Fencing Companyin Kiawah Island, SC

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Privacy Fences: A great privacy fence not only protects your family from the prying eyes of strangers. It can be great for security, too. Available in a variety of materials like vinyl and wood, privacy fences transform spaces like backyards into secluded hideaways. Ask Five Star Fence about decorative options, too, like post caps, coordinating gates, and lattice panel tops.

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Picket Fences: If you want to capture the essence of Americana, a picket fence might be your best choice. One of the most beloved styles of all time, many picket fences come with heavy-duty vinyl and feature extra-wide posts with slimmer top and bottom rails. You can also choose from several stylish wooden picket fences to enhance your home's appearance.

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Chain Link Fences: Chain link fencing is one of the most common, cost-effective ways to keep your property safe. Available in galvanized and aluminized options, you can also select vinyl coated colors like black and green. For extra security, Five Star Fence Company can install barbed wire and even automatic gates if needed.

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Aluminum Fences: Often considered the ultimate combo of beauty, durability, and strength, aluminum fencing enhances your home's curb appeal and protects too. Warranted by the manufacturer for life, aluminum fences at Five Star Fence Company come in many colors and styles. We even have a variety of heights to pick from as well, including special order aluminum fences.

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Wooden Fences: From heavy-duty lattice fences made with pressure-washed pine to traditional estate-style split-rail fencing, wooden fences are affordable and effective. But wood fences do more than fill a need - they add value and style to your home. Fenced-in yards are a hot commodity in today's real estate market and can boost the value of your home if you're looking to sell. In terms of ROI, wood fencing is near the top of the list. At Five Star Fence Company, our design team will work closely with you to install the wooden fence of your dreams.

Frequently Asked Fencing Questions

At Five Star Fence, we do everything in our power to make your fence installation easy, streamlined, and effortless on your end. If you're considering a new fence installation, you probably have some questions about our process. To help address some of your concerns, here are answers to some of the most common questions that come across our desks.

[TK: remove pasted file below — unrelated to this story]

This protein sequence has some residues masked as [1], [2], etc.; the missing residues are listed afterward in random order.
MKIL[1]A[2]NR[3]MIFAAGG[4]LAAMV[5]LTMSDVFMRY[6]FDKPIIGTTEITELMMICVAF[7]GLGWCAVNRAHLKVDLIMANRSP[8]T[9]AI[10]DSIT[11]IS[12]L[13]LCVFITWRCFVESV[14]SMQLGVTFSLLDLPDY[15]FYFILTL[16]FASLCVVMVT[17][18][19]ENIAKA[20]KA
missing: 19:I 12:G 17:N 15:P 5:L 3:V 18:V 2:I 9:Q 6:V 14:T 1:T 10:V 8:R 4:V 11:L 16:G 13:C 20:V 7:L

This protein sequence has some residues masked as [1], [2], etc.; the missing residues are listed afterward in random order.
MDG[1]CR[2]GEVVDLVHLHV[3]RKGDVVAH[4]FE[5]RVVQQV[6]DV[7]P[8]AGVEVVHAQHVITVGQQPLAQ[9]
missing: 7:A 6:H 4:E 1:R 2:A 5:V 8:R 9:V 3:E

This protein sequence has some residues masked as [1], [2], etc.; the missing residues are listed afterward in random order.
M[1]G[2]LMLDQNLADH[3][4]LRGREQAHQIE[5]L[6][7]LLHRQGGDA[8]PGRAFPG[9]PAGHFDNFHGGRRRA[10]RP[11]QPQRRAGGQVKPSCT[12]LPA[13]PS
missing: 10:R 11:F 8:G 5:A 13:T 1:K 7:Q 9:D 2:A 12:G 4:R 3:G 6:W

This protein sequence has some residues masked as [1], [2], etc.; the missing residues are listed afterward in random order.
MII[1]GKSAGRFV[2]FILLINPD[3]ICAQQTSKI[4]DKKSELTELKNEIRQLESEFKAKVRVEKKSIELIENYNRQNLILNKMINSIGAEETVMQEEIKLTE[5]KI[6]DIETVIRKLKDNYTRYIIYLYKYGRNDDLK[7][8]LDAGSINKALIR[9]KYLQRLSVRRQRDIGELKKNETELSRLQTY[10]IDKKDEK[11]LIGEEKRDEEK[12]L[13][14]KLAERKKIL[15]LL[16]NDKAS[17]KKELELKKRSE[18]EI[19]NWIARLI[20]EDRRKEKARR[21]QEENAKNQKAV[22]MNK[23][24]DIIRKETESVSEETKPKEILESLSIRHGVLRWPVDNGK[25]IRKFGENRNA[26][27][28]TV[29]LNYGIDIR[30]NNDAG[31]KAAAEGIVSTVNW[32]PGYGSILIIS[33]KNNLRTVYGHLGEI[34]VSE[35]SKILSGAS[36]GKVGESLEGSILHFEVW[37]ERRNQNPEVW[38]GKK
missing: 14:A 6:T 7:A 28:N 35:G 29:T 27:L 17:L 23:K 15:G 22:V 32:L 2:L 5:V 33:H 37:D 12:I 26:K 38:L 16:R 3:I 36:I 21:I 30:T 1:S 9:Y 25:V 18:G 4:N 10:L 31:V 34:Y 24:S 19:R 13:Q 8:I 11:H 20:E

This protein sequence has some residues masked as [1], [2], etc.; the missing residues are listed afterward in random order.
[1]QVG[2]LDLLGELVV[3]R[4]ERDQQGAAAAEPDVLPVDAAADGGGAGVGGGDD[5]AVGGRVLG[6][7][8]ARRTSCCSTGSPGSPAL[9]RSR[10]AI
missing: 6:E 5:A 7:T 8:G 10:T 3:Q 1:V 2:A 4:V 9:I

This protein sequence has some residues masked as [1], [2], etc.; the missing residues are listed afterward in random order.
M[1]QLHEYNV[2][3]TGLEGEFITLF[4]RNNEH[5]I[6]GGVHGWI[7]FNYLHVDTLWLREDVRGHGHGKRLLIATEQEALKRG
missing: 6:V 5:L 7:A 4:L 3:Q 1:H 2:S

Q. I need a fence installed for my home in Kiawah Island. How long will it take?

A. A typical residential fence takes between two to four days to complete, depending on the size and build of your home. We will do our best to cater to your busy schedule and offer reliable fence installation services Monday-Friday. Should you have specific needs on the day of your fence installation, please let our staff know so that we can do our best to work with you.

Q. Another company told me that they don't use cement to secure posts in the ground. Is that true?

A. Absolutely not. Do not let anyone tell you that you do not need your posts cemented in the ground. At Five Star Fence, every post we plant is cemented into the ground, no questions asked. Depending on the type of fence that we're installing for you, your posts will be about 24-48 inches in the ground to ensure stability and durability.

Quality Workmanship. Unmatched Fence
Installation in Kiawah Island, SC

Whether you need a new, beautiful wood fence to enhance curb appeal or an aluminum fence to help secure your residential property, Five Star Fence Company is here to help. After 28 years in the business, we have the knowledge and the experience to get the job done right. We pledge to provide you with honest work and the best fencing services in the Lowcountry. Contact our office today to get started on your free quote. Before you know it, your property will be a safer, more enjoyable place to spend time all year long.

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Latest News in Kiawah Island, SC

The 20 best golf courses in South Carolina (2022/2023)